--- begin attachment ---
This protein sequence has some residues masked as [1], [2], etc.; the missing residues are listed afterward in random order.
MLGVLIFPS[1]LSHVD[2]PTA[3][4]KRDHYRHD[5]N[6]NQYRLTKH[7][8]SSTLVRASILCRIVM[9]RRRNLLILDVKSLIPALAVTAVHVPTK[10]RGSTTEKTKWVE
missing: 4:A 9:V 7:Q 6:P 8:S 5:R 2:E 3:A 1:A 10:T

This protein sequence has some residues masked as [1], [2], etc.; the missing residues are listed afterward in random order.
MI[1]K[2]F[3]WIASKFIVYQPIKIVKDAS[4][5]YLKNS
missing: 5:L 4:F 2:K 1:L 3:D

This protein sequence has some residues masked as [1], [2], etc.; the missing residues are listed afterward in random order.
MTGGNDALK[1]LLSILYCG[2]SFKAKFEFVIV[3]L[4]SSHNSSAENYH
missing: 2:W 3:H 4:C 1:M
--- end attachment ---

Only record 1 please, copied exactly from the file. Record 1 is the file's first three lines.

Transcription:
This protein sequence has some residues masked as [1], [2], etc.; the missing residues are listed afterward in random order.
MLGVLIFPS[1]LSHVD[2]PTA[3][4]KRDHYRHD[5]N[6]NQYRLTKH[7][8]SSTLVRASILCRIVM[9]RRRNLLILDVKSLIPALAVTAVHVPTK[10]RGSTTEKTKWVE
missing: 4:A 9:V 7:Q 6:P 8:S 5:R 2:E 3:A 1:A 10:T